So, we’ve finally identified my mystery malady: Bipolar Type 1 with Psychosis.

For those of you who’ve never dealt with that little inconvenience, please don’t. I’d rate it zero stars. But let me explain what’s happened in the several months I’ve been mostly gone.

Bipolar disorder was formerly called “manic depression:” as that implies, it’s defined by periods of mania followed by (much longer) periods of depression. For most of my extended absence, the depression was the problem, driving me to stare at blank walls and sleep for fifteen hours a day because the only time I felt remotely good was when I was dreaming. The manias were short, fleeting, and mostly a fun reprieve from slogging through misery 24/7.

But in May, I had my first psychotic episode.

I live near Philadelphia’s Ikea, so I sometimes walk there just for their cheap meal specials. On my way one drizzly evening, I found a discarded smartphone in a vacant lot. I heard it ringing before I saw it. I knew it was probably stolen, or last used by a drug dealer, so taking it probably wasn’t the best idea, but I desperately needed a new phone at the time, so I picked it up anyway. But when I did, I immediately hallucinated that the world around me had just died. Everything around me turned gray, all the grass and trees withered and rotted, and the nearby Delaware River just evaporated, leaving only a dry bed. I saw my date of death, and it was yesterday. When I tried to talk to people, to ask them for help, I stammered, mumbled incoherently, and almost broke down in tears.

This was followed by two more, one in early June and one in late July, both of which saw me involuntarily committed to mental hospitals. The first one struck while I was visiting family in Florida and landed me in the ER—putting me a couple grand in debt—before I was transferred to a crisis center where I went around slamming all the doors until they locked me in my room. During the latter, I ended up in a psych ward in Kensington, Philly’s most infamous heroin-fueled ghetto, where the patients fought each other, screamed all night, threatened me, and freely tossed around racial slurs. During both, I thought God was telling me to harass my exes, and as soon as I got out of the hospitals, I did. This ended predictably badly.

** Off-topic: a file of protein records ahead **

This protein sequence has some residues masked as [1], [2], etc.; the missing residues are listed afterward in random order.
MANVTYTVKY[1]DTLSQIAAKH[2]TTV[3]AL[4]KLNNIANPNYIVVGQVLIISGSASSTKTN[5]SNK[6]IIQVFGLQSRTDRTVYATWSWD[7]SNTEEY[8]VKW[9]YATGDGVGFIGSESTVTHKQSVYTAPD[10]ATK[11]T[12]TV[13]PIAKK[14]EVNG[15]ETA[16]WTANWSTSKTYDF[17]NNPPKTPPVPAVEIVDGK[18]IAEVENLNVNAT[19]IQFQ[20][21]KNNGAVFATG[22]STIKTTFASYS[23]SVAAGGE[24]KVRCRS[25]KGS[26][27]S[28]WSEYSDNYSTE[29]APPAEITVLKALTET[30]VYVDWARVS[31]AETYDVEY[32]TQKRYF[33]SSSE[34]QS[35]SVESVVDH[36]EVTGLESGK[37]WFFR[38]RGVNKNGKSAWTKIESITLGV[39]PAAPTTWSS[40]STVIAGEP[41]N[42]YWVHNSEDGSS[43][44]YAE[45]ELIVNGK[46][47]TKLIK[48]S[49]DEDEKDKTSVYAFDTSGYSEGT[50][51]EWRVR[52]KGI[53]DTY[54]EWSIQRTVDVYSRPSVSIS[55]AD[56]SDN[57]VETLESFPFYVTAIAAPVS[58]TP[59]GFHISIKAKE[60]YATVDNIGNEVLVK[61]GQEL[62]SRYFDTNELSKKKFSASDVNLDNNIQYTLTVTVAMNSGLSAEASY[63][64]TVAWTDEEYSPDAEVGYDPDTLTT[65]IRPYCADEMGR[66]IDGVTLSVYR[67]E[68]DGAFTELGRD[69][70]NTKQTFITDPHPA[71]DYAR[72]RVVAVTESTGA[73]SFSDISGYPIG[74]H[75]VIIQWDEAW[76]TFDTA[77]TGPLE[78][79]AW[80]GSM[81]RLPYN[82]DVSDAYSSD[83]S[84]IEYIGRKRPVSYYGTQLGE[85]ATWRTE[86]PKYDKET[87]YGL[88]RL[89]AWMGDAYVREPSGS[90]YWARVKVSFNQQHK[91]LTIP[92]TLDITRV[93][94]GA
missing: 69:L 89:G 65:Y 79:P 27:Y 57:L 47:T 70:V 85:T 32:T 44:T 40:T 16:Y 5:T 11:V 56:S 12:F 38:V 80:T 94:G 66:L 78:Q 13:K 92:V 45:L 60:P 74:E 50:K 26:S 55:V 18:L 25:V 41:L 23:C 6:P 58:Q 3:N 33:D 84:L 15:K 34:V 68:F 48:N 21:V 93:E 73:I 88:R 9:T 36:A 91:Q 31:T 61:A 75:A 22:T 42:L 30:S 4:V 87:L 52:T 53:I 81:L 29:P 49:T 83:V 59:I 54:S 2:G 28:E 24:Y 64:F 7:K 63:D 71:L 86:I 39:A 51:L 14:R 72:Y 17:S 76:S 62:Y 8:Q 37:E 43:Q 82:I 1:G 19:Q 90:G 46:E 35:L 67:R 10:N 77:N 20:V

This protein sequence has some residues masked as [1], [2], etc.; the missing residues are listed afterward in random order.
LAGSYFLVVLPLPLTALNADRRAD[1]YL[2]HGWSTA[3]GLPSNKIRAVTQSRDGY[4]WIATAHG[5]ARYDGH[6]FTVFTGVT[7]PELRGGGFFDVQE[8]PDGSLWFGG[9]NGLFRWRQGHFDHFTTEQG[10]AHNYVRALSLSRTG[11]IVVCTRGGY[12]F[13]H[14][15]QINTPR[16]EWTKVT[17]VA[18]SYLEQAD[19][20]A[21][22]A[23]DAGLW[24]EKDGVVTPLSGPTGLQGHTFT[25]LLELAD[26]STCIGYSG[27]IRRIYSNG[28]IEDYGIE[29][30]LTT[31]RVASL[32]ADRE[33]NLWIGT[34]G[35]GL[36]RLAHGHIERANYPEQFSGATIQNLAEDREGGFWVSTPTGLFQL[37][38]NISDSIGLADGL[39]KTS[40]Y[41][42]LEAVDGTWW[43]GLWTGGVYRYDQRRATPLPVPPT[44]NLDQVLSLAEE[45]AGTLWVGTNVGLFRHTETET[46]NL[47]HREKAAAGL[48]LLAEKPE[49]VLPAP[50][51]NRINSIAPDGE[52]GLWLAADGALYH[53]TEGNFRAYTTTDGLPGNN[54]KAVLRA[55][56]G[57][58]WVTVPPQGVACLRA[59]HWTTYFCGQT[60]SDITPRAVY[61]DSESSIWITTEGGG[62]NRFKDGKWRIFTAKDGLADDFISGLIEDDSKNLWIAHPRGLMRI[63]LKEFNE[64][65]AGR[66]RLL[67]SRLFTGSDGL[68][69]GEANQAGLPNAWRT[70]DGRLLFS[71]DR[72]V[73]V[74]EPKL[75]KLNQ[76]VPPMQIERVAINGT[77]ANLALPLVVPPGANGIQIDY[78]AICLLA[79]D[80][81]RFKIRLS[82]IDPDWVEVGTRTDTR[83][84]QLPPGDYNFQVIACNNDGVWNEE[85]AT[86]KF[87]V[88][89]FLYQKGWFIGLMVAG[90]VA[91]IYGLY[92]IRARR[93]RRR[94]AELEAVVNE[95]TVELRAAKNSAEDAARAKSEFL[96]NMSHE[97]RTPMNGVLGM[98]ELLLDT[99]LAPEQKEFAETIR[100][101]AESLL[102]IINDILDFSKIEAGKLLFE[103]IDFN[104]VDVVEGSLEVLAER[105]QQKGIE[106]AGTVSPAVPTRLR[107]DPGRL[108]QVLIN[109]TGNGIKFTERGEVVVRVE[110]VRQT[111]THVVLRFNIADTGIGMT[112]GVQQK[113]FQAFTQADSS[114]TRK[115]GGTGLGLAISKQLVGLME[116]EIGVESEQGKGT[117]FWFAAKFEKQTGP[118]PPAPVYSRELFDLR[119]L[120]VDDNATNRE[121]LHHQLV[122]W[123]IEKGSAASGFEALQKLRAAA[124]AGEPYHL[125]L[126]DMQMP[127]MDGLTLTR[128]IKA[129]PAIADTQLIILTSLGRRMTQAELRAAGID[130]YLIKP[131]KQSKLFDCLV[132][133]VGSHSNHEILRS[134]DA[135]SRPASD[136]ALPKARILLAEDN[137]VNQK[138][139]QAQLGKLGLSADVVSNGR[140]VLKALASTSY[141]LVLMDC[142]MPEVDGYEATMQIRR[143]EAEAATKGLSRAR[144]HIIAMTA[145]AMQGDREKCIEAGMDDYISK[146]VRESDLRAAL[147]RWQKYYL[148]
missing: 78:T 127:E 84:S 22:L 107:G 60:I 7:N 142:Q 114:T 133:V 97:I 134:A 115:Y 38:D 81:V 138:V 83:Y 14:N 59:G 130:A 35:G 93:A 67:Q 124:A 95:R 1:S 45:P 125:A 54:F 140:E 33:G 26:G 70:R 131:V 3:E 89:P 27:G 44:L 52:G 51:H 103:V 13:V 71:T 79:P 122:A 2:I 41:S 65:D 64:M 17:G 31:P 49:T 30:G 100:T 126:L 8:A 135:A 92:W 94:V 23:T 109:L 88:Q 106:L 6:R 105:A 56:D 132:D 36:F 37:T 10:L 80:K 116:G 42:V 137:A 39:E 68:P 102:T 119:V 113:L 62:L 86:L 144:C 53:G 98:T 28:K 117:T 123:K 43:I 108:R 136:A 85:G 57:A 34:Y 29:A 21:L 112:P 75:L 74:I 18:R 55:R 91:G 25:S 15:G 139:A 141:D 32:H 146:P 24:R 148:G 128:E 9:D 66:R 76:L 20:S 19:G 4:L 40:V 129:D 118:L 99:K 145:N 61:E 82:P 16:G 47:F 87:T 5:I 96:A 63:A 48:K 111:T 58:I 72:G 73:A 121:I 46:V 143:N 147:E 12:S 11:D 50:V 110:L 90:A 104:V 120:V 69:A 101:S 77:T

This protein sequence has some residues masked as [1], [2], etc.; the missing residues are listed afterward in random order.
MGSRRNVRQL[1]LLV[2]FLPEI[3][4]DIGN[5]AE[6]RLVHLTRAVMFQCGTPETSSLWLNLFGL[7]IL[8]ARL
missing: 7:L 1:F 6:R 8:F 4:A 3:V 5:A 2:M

But now, I suppose things are better. I’m currently stabilized on a generic form of Lamictal, the first drug that’s actually worked, and I’m making it my mission to get back to writing. I already have three posts in the queue for this blog—they just need images and some editing—and for the two or three of you who still follow Yume-Hime, I’ve redrawn pages 15-21, the ones that were formerly shaded with pencil, so the whole comic will be in a consistent style.

Here’s hoping that at the very least, the rest of 2016 sucks less than this shitshow we’ve had so far.

Image by Atey Ghailan